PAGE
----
filter in Fourier domain on several 2D images. 
658

659 660 661 662 663 664 665 666 667 668 669 670 671 672 673 674 675 676 677 678 679 680 681 682 683 684 685 686 687 688 689 690 691 692 693 694 695 696 697 698 699 700 701 702 703 704 705 706 707 708 709 710 711 712 713 714 715 716 717 718 719 720 721 722 723 724 725 726 727 728 729 730 731 732 733 734 735 736 737 738 739 740 741 742 743 744 745 746 747 748 749 750 751 752 753 754 755 756 757 758 759 760 761 762 763 764 765 766 767 768 769 770 771 772 773 774 775 776 777 778 779 780 781 782 783 784 785 786 787 788 789 790 791 792 793 794 795 796 797 798 799 800 801 802 803 804 805 806 807 808 809 810 811 812 813 814 815 816 817 818 819 820 821
The pipe scheme is: 

#+begin_src python
pipedot = """
mkgauss->convol;
fftimg->convol;
"""
#+end_src

where segment 'mkgauss' computes the Gaussian filter, 'fftimg' computes the
Fourier transforms of the input images, and 'convol' performs the
filtering in Fourier domain, and the inverse transform of the filtered
images. 

#+begin_src python
P = pipeline.Pipeline(pipedot, code_dir=op.abspath('./'), prefix=op.abspath('./'))
P.to_dot('pipeline.dot')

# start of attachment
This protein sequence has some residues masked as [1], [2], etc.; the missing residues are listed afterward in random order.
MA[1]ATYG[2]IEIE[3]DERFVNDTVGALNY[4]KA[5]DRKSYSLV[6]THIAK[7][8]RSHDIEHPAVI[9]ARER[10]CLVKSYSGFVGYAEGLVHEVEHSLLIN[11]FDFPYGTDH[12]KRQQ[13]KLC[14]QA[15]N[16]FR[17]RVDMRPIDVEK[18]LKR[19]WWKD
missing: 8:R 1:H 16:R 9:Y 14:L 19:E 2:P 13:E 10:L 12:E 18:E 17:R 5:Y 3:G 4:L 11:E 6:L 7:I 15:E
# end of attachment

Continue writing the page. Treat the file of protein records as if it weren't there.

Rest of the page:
#+end_src

The pipe scheme is output as a .dot file, that can be converted to an
image file with the command line: 

=dot -Tpng -o pipeline.png pipeline.dot=

To apply this filter to several images (in our case 4 input images),
the pipe data parallelism is used. 
From the main script, a 4-element list is pushed to the =fftimg=
segment. 

#+begin_src python
P.push(fftimg=[1,2,3,4]) 
#+end_src

At execution, 4 instances of the =fftimg= segment will be
created, and each of them outputs one element of this list : 

#+begin_src python
img = seg_input.values()[0] #(fftimg.py - line 16)
seg_output = [img]          #(fftimg.py - line 41)
#+end_src

On the other side, a single instance of the =mkgauss= segment will be
executed, as there is one filter to apply. 

The last segment =convol=, which depends on the two others, will be
executed with a number of instances that is the Cartesian product of
its 4+1 inputs (ie 4 instances)

The instance identifier which is set by the =fftimg= output, can be
retrieve with the following instruction: 

#+begin_src python
img = seg_input['fftimg']   #(convol.py - line 12)
#+end_src

**** Running the pipe

Follow the same procedure than for the first example pipeline, to run
this pipe and browse the result. 


*** cmb
**** Running the pipe